Archive for June, 2012

 

A federal appeals court upholds the EPA’s ability to regulate greenhouse gas emissions (LA Times).

Sea levels on the California coast could rise 5 feet by the end of the century (LA Times).

Another federally-backed solar firm goes bankrupt (Washington Post).

Increased recycling has caused a stink out west (NY Times).

Shell will likely get permits to drill off the Alaska coast (NY Times).

Renewable energy output is way up in Scotland (BBC). Meanwhile, home energy consumption is up in the UK (BBC).

The best thing you can say about last week’s Rio+20 environmental conference is that when it mercifully ended, at least there was no dog-and-pony show. All the leaders went home knowing they had failed. Perhaps, this is rock-bottom in the hope for a global treaty – it’s hard to figure how it can get much worse.

Almost all national leaders perfected the art of hiding their heads in the sand (or corporate contributions). Ironically, the cool conversation of Rio comes as the Earth’s average land surface temperature for May 2012 measured as the all-time warmest May on record (1.21°C (2.18°F) above average).
While Rio+20 failed the planet, it was a big success for powerful nations and corporations. We saw no definitive action on the health of the oceans. Attention to rich consumption footprints was ignored. Financial commitments were minimum. We took no steps to establish timetables and indicators of environmental progress.

The public grousing from negotiators was widespread:

“We’ve sunk so low in our expectations that reaffirming what we did 20 years ago is now considered a success,” said Martin Khor, executive director of the Geneva-based South Centre and a member of the U.N. Committee on Development Policy.

The EU commissioner was rather frank in discussing his disappointment:

“The thing which is missing is the part that would give a clear sense of how this should be done — some concrete steps or timelines. That can still be done and we think after Rio we should work on that.”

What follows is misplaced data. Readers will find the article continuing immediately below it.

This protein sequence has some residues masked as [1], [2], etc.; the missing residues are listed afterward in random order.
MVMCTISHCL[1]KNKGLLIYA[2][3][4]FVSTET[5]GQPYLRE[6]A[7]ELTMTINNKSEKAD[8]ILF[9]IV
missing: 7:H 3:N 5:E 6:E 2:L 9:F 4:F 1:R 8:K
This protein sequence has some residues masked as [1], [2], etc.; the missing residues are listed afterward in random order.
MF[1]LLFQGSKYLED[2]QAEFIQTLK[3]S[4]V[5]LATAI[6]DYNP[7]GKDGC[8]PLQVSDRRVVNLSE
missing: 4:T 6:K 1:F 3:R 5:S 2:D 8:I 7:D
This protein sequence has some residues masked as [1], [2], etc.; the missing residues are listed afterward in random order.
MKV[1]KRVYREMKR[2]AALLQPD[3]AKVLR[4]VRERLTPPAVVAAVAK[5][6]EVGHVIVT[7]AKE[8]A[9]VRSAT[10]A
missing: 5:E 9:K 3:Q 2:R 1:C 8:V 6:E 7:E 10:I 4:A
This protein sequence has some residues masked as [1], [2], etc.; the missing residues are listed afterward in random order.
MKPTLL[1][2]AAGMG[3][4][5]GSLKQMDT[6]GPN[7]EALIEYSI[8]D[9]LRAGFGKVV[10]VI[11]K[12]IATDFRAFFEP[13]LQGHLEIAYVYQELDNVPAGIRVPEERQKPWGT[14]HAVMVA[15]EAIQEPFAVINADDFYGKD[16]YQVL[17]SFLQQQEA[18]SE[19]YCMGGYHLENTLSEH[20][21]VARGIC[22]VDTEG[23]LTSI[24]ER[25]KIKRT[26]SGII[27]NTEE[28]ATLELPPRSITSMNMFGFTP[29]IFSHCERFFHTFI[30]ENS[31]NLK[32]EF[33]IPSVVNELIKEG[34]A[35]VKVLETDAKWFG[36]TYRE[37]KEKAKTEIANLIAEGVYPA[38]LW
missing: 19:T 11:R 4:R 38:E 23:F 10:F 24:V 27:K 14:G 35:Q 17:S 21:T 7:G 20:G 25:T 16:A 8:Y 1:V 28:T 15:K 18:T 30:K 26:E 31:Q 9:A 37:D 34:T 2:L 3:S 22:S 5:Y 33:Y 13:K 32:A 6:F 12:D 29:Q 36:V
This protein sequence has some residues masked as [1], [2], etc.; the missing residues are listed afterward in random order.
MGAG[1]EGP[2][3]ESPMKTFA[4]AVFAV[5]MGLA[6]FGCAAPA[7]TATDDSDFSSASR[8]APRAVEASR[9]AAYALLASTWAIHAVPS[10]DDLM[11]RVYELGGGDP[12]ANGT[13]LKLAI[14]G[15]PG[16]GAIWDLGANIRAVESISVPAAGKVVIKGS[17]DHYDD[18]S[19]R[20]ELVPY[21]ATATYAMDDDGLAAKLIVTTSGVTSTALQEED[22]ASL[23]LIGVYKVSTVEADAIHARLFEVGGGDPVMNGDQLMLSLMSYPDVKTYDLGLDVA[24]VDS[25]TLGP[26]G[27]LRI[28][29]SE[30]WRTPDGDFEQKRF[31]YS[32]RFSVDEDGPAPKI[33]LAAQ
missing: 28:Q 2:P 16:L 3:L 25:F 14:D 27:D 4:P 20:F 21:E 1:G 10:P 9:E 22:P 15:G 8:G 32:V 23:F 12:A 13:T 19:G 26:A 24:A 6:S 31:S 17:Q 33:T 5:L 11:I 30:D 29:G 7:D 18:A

The timing of the summit and the upcoming U.S. election, which is focused on the economy, always meant that the U.S. would be mostly on the sidelines for this summit – especially in light of the Copenhagen debacle in 2009. One can only hope that after the election, whoever the president is, can make some steps forward in the fight against climate change. Until then – it’s on us to lower our energy use.

 

Summer 2012 Newsletter

LOGI founder honored by NE Patriots as Community MVP

Martinelli_Matthew2The New England Patriots Charitable Foundation awarded third prize in the 2012 Myra Kraft Community MVP Awards to Matt Martinelli of Lights Out, Green In. Martinelli was honored as one of 16 volunteers, among the more than 300 New England nominees, for his work in the community. The honor comes with a $2,500 grant for Lights Out, Green In.

According to the Patriots: “Martinelli is a great example of turning his passion about the importance of conserving energy into a nonprofit that is making a difference. As the founder of Lights Out, Green In, his vision is to educate and give people tangible tools to live more efficiently. He has collected hundreds of energy conservation pledges and works tirelessly to help curb climate change.”
Martinelli was nominated for the award by fellow board member Mary Welsh McBurney.
“It is such an honor to be recognized by the Kraft famly as a recipient of the Myra Kraft Community MVP Awards. Myra Kraft’s commitment to philanthropy and impact on the community was legendary during her life and it’s heartwarming to see it grow stronger in her memory,” said Martinelli. “This award will allow Lights Out, Green In, Inc. to reach many more people with its message of conservation and demonstrate how making simple changes to everyday habits can combat climate change. I feel blessed to be recognized with this award and hope I can continue to channel the spirit of the late Mrs. Kraft and focus on the health of future generations and our environment.”